Blake will likely be allowed to walk in favor of a younger and perhaps cheaper option.
Pau Gasol will not remain in the City of Angels. The Spaniard has been at his worst under Mike D’Antoni and seems to have lost his love for the franchise.
Gasol has a cap figure of $19.3 million this season and will have to take a substantial pay cut to remain with the team given that his cap hold compromises Los Angeles’ cap room.
It’s rather telling that the Lakers have not tried to negotiate an extension with Gasol, which suggests the organization is ready to let him walk.
Xavier Henry signed with the Lakers for the veteran’s minimum and outperformed his deal. He has demonstrated that he can be a functional ball-handler as well as an exciting finisher at the basket with a good head start.
Henry has a place in the league as a reserve playing around 10 to 15 minutes a night. He can provide energy off the bench and even be molded to become a terrific sixth man. He has only been in the NBA for four seasons and thus has room to grow.
His production this season coupled with his potential take him out of the Lakers’ price range. There is only so much money the franchise can spend on its own players because of the funds needed to secure the services of a would-be free agent.
Jordan Farmar is a change-of-pace point guard who operates quite well in the pick-and-roll. Moreover, he loves getting out in transition and forcing the issue for quick scores.
He signed for the veteran’s minimum in 2013-14 and, because of injuries, has not really gotten a chance to demonstrate the totality of his skills. The Lakers should be able to bring him back as backup point guard for next season under the same salary.
It stands to reason he will take a short-term contract (one year with a player option for second season) with the team that will allow him to show off his talent. Should he outperform his next contract, it will give him the option of hitting free agency a year later and requesting a larger deal.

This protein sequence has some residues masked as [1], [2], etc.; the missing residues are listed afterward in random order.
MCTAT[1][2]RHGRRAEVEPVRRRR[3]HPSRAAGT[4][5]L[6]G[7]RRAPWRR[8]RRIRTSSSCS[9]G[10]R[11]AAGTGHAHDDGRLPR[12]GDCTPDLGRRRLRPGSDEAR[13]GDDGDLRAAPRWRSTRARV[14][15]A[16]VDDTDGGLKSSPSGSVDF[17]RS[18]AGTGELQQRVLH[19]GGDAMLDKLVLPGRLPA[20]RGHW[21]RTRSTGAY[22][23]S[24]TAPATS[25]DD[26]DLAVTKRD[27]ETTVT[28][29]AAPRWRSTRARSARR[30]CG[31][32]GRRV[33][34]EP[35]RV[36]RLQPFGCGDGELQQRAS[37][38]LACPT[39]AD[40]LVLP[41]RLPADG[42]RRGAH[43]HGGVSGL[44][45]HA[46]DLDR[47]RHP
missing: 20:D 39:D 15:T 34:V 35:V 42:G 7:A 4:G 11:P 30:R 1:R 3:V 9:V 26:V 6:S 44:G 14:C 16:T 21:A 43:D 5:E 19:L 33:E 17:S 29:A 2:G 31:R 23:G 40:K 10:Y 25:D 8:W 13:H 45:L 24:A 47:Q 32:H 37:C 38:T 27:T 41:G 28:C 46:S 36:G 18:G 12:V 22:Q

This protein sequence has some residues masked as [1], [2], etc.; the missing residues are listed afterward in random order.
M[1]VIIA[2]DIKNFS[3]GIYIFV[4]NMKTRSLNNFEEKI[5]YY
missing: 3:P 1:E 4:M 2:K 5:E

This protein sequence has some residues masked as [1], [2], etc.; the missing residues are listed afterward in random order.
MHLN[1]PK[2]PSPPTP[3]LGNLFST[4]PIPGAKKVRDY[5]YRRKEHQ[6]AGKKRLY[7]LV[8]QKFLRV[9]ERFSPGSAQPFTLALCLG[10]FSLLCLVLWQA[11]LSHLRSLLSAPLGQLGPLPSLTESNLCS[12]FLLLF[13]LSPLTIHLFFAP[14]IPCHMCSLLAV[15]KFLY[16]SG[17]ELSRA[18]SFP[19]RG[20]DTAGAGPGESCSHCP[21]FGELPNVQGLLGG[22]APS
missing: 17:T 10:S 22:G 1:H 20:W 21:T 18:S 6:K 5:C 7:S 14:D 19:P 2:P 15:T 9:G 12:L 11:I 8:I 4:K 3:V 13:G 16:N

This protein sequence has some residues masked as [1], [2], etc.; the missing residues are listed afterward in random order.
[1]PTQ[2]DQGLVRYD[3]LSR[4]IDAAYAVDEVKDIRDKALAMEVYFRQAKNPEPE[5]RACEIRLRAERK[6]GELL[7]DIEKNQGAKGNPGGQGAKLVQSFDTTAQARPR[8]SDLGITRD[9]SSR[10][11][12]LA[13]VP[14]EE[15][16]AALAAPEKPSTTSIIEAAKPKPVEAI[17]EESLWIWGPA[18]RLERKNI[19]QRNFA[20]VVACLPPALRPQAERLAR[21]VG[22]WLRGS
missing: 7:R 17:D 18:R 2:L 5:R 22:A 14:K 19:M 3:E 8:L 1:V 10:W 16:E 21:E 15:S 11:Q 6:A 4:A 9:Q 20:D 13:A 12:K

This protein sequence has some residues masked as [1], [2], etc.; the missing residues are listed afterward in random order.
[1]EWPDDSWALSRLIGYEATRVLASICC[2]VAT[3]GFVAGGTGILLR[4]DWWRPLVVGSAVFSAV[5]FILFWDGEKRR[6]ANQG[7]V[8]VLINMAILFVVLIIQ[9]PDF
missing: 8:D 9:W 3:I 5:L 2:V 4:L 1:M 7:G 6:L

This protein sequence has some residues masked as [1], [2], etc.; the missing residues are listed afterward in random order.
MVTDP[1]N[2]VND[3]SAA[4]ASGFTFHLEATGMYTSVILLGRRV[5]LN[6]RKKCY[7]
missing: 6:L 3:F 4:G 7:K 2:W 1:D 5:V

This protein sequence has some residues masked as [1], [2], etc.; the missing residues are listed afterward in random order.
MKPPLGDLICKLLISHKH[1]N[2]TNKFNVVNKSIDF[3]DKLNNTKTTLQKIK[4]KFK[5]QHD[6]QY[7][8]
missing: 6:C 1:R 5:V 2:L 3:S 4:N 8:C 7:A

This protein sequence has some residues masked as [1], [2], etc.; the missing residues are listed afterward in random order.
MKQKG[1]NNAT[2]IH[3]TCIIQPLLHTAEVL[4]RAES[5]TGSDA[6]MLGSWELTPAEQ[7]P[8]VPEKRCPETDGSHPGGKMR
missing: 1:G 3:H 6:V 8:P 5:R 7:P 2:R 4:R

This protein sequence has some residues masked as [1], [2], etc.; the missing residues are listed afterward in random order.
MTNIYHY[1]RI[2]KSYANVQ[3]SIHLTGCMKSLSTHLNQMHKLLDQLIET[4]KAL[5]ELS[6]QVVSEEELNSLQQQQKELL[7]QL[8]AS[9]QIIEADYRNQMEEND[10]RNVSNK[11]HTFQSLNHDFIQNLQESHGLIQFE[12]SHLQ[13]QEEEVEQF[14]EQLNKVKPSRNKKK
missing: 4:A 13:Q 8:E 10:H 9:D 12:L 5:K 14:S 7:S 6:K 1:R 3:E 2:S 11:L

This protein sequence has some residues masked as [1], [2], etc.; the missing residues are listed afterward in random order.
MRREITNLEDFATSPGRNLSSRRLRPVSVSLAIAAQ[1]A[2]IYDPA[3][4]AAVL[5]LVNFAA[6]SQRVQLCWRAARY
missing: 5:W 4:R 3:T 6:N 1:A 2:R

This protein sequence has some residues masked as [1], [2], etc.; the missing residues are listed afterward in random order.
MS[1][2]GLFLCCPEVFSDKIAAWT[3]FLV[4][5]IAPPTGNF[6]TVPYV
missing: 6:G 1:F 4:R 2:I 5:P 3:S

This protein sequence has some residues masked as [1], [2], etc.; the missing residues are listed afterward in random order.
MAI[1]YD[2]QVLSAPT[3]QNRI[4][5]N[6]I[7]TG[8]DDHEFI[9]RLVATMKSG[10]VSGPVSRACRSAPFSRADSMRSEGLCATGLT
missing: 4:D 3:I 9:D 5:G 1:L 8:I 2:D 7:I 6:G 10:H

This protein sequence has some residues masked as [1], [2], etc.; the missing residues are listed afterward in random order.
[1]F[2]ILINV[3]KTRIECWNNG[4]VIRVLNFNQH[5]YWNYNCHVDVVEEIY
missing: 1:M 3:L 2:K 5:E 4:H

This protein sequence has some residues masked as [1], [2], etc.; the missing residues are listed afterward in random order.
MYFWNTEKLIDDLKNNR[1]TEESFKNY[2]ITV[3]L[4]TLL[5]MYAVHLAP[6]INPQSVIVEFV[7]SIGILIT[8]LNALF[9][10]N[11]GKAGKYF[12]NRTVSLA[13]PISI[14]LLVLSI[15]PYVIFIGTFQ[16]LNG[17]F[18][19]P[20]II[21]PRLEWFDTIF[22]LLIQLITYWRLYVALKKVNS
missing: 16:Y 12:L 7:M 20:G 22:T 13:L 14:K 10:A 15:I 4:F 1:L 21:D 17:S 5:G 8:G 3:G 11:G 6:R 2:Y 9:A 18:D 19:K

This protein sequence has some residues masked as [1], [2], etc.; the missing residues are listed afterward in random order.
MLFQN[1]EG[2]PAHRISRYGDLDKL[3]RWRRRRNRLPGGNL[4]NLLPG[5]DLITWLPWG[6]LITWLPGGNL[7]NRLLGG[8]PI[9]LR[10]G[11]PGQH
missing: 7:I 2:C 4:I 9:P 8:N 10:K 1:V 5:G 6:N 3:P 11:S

Jordan Hill has posted the best numbers of his career under the watchful eye of Mike D’Antoni in Los Angeles. He has been a great rebounder and good finisher for the Lakers.
Per Basketball-Reference.com, the Lakers score 118 points per 100 possessions with Hill on the hardwood, a clear indication that the big man fits in perfectly within D’Antoni’s system.
His play warrants a pay increase, and Mitch Kupchak will probably be willing to meet the asking price. The former Houston Rocket will command a salary in the range of $8 million annually, and given his age, that may end up being a bargain if Hill’s game improves during the duration of the contract.
Nick Young is perhaps the toughest call on the board. He is great ball-handler and has done a good job of making his long-range shots during his career (a little down this season).
Mind you, Young takes low-percentage shots and enjoys the thrill of playing one-on-one basketball. That would be acceptable in a vacuum, but it becomes redundant on a team with Kobe Bryant.
With that said, Young comes back provided that it’s at the right price. He has a $1.2 million player option that he likely will not exercise. It’s in his best interest to go into free agency and demand a contract like that of J.R. Smith (who averages $6 million per season) given the similar skill sets.
The Lakers probably meet his demands as a small insurance in the event Bryant misses a bit of time due to injuries.